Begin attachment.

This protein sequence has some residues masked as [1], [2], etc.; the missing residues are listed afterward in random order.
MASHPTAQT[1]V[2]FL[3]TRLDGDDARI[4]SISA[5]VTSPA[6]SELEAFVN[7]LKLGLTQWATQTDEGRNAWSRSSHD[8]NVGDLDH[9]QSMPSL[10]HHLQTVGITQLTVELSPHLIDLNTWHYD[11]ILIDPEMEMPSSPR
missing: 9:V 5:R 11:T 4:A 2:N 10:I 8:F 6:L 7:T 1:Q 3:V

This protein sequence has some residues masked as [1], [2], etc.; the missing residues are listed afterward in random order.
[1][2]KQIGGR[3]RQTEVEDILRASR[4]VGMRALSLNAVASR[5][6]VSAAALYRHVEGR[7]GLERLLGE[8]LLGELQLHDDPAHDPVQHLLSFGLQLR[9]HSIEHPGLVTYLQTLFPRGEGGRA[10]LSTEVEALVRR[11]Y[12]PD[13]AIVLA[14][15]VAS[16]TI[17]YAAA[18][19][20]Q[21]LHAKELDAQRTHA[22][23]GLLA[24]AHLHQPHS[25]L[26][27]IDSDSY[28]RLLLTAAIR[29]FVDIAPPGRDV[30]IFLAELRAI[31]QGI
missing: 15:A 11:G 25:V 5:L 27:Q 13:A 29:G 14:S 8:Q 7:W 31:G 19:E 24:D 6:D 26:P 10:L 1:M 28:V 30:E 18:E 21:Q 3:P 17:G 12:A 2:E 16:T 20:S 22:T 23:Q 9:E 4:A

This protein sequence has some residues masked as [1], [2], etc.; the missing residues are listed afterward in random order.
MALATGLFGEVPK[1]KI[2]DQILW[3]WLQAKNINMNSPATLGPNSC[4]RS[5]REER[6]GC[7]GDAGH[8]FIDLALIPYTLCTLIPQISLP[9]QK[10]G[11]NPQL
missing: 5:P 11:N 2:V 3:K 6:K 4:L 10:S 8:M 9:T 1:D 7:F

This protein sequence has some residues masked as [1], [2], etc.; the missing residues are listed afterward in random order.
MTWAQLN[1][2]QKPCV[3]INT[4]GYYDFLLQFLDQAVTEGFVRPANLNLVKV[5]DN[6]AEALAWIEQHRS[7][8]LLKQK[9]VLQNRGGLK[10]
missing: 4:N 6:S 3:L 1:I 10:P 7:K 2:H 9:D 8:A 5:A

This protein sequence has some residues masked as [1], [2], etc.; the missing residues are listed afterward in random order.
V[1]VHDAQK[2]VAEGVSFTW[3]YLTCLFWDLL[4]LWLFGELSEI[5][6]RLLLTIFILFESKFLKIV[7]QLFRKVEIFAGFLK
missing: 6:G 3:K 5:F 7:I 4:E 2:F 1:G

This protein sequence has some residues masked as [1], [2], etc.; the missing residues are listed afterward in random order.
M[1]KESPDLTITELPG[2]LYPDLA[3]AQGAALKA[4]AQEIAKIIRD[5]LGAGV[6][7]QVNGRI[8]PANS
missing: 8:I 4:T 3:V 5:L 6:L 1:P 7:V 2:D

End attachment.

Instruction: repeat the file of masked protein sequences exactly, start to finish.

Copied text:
This protein sequence has some residues masked as [1], [2], etc.; the missing residues are listed afterward in random order.
MASHPTAQT[1]V[2]FL[3]TRLDGDDARI[4]SISA[5]VTSPA[6]SELEAFVN[7]LKLGLTQWATQTDEGRNAWSRSSHD[8]NVGDLDH[9]QSMPSL[10]HHLQTVGITQLTVELSPHLIDLNTWHYD[11]ILIDPEMEMPSSPR
missing: 9:V 5:R 11:T 4:A 2:N 10:I 8:F 6:L 7:T 1:Q 3:V

This protein sequence has some residues masked as [1], [2], etc.; the missing residues are listed afterward in random order.
[1][2]KQIGGR[3]RQTEVEDILRASR[4]VGMRALSLNAVASR[5][6]VSAAALYRHVEGR[7]GLERLLGE[8]LLGELQLHDDPAHDPVQHLLSFGLQLR[9]HSIEHPGLVTYLQTLFPRGEGGRA[10]LSTEVEALVRR[11]Y[12]PD[13]AIVLA[14][15]VAS[16]TI[17]YAAA[18][19][20]Q[21]LHAKELDAQRTHA[22][23]GLLA[24]AHLHQPHS[25]L[26][27]IDSDSY[28]RLLLTAAIR[29]FVDIAPPGRDV[30]IFLAELRAI[31]QGI
missing: 15:A 11:G 25:V 5:L 27:Q 13:A 29:G 14:S 8:Q 7:W 31:G 19:E 24:D 6:D 26:P 10:L 1:M 28:V 30:E 18:E 21:Q 3:P 17:G 12:A 2:E 16:T 20:S 22:T 23:Q 9:E 4:A

This protein sequence has some residues masked as [1], [2], etc.; the missing residues are listed afterward in random order.
MALATGLFGEVPK[1]KI[2]DQILW[3]WLQAKNINMNSPATLGPNSC[4]RS[5]REER[6]GC[7]GDAGH[8]FIDLALIPYTLCTLIPQISLP[9]QK[10]G[11]NPQL
missing: 5:P 11:N 2:V 3:K 6:K 4:L 10:S 8:M 9:T 1:D 7:F

This protein sequence has some residues masked as [1], [2], etc.; the missing residues are listed afterward in random order.
MTWAQLN[1][2]QKPCV[3]INT[4]GYYDFLLQFLDQAVTEGFVRPANLNLVKV[5]DN[6]AEALAWIEQHRS[7][8]LLKQK[9]VLQNRGGLK[10]
missing: 4:N 6:S 3:L 1:I 10:P 7:K 2:H 9:D 8:A 5:A

This protein sequence has some residues masked as [1], [2], etc.; the missing residues are listed afterward in random order.
V[1]VHDAQK[2]VAEGVSFTW[3]YLTCLFWDLL[4]LWLFGELSEI[5][6]RLLLTIFILFESKFLKIV[7]QLFRKVEIFAGFLK
missing: 6:G 3:K 5:F 7:I 4:E 2:F 1:G

This protein sequence has some residues masked as [1], [2], etc.; the missing residues are listed afterward in random order.
M[1]KESPDLTITELPG[2]LYPDLA[3]AQGAALKA[4]AQEIAKIIRD[5]LGAGV[6][7]QVNGRI[8]PANS
missing: 8:I 4:T 3:V 5:L 6:L 1:P 7:V 2:D